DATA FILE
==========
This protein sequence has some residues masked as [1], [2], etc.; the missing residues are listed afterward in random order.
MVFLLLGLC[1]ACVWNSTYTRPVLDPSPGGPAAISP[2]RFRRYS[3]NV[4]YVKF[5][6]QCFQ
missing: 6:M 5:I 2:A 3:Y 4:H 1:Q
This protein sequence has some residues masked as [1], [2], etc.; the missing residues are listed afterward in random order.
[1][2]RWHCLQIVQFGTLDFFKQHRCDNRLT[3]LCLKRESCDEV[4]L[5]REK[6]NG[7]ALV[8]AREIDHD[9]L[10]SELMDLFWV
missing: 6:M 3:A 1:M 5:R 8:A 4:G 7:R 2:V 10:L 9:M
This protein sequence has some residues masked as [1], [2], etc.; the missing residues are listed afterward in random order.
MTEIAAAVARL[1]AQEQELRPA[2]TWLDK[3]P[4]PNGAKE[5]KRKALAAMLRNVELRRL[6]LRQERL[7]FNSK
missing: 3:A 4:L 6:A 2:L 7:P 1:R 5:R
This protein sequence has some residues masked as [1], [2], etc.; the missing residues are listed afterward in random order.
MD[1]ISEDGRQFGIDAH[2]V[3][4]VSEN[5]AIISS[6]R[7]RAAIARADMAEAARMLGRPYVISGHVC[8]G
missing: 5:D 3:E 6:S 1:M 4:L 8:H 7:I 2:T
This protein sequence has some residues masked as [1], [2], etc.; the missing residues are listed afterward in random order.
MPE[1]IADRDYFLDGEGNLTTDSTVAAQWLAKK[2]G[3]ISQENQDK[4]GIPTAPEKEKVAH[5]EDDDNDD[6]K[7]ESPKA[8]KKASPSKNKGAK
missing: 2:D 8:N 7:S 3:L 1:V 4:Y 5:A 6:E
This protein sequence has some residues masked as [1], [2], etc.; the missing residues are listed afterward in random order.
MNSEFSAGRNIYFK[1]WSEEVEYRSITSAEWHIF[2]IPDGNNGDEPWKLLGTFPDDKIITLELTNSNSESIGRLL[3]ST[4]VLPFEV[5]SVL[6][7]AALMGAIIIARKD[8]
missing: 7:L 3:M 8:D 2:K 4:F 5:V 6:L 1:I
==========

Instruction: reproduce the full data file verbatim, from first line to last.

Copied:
This protein sequence has some residues masked as [1], [2], etc.; the missing residues are listed afterward in random order.
MVFLLLGLC[1]ACVWNSTYTRPVLDPSPGGPAAISP[2]RFRRYS[3]NV[4]YVKF[5][6]QCFQ
missing: 6:M 5:I 2:A 3:Y 4:H 1:Q
This protein sequence has some residues masked as [1], [2], etc.; the missing residues are listed afterward in random order.
[1][2]RWHCLQIVQFGTLDFFKQHRCDNRLT[3]LCLKRESCDEV[4]L[5]REK[6]NG[7]ALV[8]AREIDHD[9]L[10]SELMDLFWV
missing: 6:M 3:A 1:M 5:R 8:A 4:G 7:R 2:V 10:L 9:M
This protein sequence has some residues masked as [1], [2], etc.; the missing residues are listed afterward in random order.
MTEIAAAVARL[1]AQEQELRPA[2]TWLDK[3]P[4]PNGAKE[5]KRKALAAMLRNVELRRL[6]LRQERL[7]FNSK
missing: 3:A 4:L 6:A 2:L 7:P 1:R 5:R
This protein sequence has some residues masked as [1], [2], etc.; the missing residues are listed afterward in random order.
MD[1]ISEDGRQFGIDAH[2]V[3][4]VSEN[5]AIISS[6]R[7]RAAIARADMAEAARMLGRPYVISGHVC[8]G
missing: 5:D 3:E 6:S 1:M 4:L 8:H 7:I 2:T
This protein sequence has some residues masked as [1], [2], etc.; the missing residues are listed afterward in random order.
MPE[1]IADRDYFLDGEGNLTTDSTVAAQWLAKK[2]G[3]ISQENQDK[4]GIPTAPEKEKVAH[5]EDDDNDD[6]K[7]ESPKA[8]KKASPSKNKGAK
missing: 2:D 8:N 7:S 3:L 1:V 4:Y 5:A 6:E
This protein sequence has some residues masked as [1], [2], etc.; the missing residues are listed afterward in random order.
MNSEFSAGRNIYFK[1]WSEEVEYRSITSAEWHIF[2]IPDGNNGDEPWKLLGTFPDDKIITLELTNSNSESIGRLL[3]ST[4]VLPFEV[5]SVL[6][7]AALMGAIIIARKD[8]
missing: 7:L 3:M 8:D 2:K 4:F 5:V 6:L 1:I